Address of Hungarian president János Áder at virtual UN Summit on Biodiversity (video message)
Distinguished Ladies and Gentlemen,
We all know that biological diversity is declining on the planet at a pace, which is without precedent since the 5th wave of mass extinction 65 million years ago. We all know that sustainable development doesn’t exist without biological diversity and natural services. We all know that human welfare and the status of nature’s health are closely related. We all know what is at stake is not only preserving our natural environment but also the future of the human species.
We all known this and have known this for a long time.
Political decisions have been made on several occasions in the past to stop further degradation. Yet, the situation today is even more tragic than ever.
Many see saving emblematic plants and species as a means to stopping the decline of biological diversity. This is what the media conveys to us. We know the alarming stories of the white rhino, the snow leopard, the giant turtles, or orangutans. These are stories that are graphic and arouse our emotions.
But, what is the life of an insect worth? For example, the life of a pollinator bee, which during its entire lifespan gathers only a single coffee spoonful of honey?
Perhaps the gloomy prediction of Einstein – that if bees become extinct, humanity will follow them 4 years later – is an exaggeration. It is sure that if the clearly evident extinction of pollinator insects continues, then we will have to say goodbye to half of all the foodstuff we consume today, while at the same time, we will have to feed an extra two billion people during the next 30 years.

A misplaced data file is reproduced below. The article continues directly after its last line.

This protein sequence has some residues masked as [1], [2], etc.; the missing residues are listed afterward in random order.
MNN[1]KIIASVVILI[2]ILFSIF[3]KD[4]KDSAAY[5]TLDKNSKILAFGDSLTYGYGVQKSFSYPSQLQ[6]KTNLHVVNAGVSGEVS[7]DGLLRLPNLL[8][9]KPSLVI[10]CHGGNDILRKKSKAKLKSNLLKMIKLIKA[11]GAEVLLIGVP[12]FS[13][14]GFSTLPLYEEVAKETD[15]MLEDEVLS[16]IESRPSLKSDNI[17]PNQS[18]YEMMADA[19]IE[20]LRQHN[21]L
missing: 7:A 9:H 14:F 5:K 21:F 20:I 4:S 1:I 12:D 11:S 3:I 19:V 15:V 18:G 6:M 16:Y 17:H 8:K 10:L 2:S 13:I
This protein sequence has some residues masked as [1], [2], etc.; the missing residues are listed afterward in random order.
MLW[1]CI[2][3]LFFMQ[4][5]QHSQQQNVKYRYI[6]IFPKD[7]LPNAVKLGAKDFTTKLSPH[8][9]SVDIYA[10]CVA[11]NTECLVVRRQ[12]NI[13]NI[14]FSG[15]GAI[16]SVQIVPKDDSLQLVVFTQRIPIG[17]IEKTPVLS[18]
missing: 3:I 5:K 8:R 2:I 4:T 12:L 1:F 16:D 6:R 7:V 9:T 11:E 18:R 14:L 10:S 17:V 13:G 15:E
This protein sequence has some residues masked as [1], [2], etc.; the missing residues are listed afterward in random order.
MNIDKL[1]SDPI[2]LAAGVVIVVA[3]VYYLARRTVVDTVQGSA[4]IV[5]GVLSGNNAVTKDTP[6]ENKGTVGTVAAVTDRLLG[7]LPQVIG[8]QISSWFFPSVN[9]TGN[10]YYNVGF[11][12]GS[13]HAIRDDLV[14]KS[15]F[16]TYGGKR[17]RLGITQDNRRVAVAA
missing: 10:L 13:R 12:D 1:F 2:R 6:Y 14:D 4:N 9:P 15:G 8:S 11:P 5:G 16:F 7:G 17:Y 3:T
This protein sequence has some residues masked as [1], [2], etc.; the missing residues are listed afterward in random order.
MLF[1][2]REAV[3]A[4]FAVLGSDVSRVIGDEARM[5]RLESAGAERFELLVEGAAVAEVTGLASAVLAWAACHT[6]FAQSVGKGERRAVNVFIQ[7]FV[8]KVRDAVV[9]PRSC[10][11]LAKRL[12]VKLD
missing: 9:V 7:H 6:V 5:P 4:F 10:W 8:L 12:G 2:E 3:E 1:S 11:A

But what is the life of the so-called mycorrhiza worth, a fungus growing on plant roots in the soil? We know even less about this than about bees, despite the fact that these fungi can be considered to be the internet of soil. Without them, the nutrition, absorption capacity of plants declines, and soil quality decreases. And we are witnessing the silent extinction of root fungi in the soil in most regions of the world. And there are many other examples.
We should finally acknowledge that we do not have the right to destroy sensitively balanced natural systems, which have developed over several millions of years. We have no right to destroy the life chances of our children and grandchildren. It is our moral imperative to change.
Many have been warning for a long time about the decline of biological diversity. We do not have time to lose until the biodiversity conference in May 2021.
I offer the motto of Ernest Hemingway for the work that awaits us in the coming months: „No man is an island, entire of itself; every man is a piece of the continent, a part of the main. If a clod be washed away by the sea, Europe is the less, as well as if a promontory were, as well as if a manor of thy friend’s or of thine own were: any man’s death diminishes me, because I am involved in mankind, and therefore never send to know for whom the bells tolls; it tolls for thee.”